The Student Representative Council of the University of Ghana has called on government to expedite actions aimed at resolving some debt challenges faced by the university.
The university is indebted to the tune of about GHc 520 million after its failure to honour repayment agreements of a GHc 43 million loan facility contracted from a consortium of six banks.
The loan which was used to construct four residential facilities is due for payment by the end of this month.
Government’s intervention has become necessary after the protest by some students resisting a proposed decision to privatize the residential facilities as part of efforts to repay the loan.
Government through the Ministry of Education has promised to meet the banks involved to arrive at suitable repayment conditions for the university.
But in an interview with Citi News, President of the University of Ghana SRC, Sylvester Amoako Quarshie, said they expect government to come up with specific remedies in the coming week.
“We want to say that government has expressed good faith and we are grateful but we want to see more definite actions within the early hours of next week. We are keeping our fingers crossed, work hand in hand with the council and the government,” he said.
Earlier this month, students of the University of Ghana gave management of the university as well as government a one-week ultimatum to completely halt planned privatization of some four halls of residence in the school.
The privatization meant that students would have to pay more to occupy such halls.
We’ve not yet decided on privatizing UG halls – Dean of Students
The Dean of Students Affairs at the University, Prof. Godfred Bokpin had earlier indicated that no decision has been reached yet on privatizing some four halls of residence at the school, hence students should remain for calm.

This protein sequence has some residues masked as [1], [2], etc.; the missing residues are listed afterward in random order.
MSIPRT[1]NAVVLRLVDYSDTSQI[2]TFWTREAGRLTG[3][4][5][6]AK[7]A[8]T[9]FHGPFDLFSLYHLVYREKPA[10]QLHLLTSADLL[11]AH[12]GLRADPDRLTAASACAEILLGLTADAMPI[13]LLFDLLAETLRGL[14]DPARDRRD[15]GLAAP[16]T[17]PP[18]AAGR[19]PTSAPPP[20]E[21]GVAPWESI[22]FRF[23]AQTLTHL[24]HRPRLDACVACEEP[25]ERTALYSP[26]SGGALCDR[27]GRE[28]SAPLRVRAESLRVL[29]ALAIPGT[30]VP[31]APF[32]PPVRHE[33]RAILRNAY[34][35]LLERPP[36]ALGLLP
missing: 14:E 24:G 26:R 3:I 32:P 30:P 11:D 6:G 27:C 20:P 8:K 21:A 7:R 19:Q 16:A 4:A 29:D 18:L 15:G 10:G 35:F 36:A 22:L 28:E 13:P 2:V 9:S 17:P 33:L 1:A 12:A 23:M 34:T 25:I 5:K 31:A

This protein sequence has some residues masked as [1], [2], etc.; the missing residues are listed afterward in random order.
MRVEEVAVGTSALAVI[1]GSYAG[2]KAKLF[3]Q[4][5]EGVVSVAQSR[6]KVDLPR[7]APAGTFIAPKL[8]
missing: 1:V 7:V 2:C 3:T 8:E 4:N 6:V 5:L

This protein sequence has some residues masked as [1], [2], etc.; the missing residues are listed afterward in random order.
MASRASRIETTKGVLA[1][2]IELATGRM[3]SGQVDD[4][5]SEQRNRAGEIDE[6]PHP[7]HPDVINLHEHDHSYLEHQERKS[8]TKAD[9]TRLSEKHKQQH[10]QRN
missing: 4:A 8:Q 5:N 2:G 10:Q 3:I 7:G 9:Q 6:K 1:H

“The truth of the matter is that, the University does not have the balance sheet to absorb that debt. So the loan that was Ghc43 million has now grown to 528 million due to the judgment that was given. The University has been having discussions with the consortium of banks led by CAL Bank to see how to restructure it.”
“This why the students have picked the signal that these hostels may be privatized. For us, it was an option that came up but a firm decision hasn’t been taken to privatize those hostels. In the last couple of months that I engaged the students, they were very reasonable so I want to believe that we will all sit down and discuss and then find a compromised position to help the growing concern of the University and give comfort to the banks,” he added.
The UGEL halls
With less than 40 percent of the entire student’s body residing on campus due to limited space, these halls of residence were constructed in 2010 to ease the accommodation deficit.
They were initially expected to be pegged at a commercial price, a decision the students vehemently opposed.
The then President, the Late Prof. John Atta Mills intervened to offset the loan on behalf of management, a promise that has not been fulfilled till date.
While the management continues to address accommodation challenges on campus, the privatization of these halls may come as a big blow to students.
The 43 million Ghana cedis loan facility government contracted from a consortium of six banks and released in three tranches has now accumulated due to interests and other charges which have accrued over the last 10 years.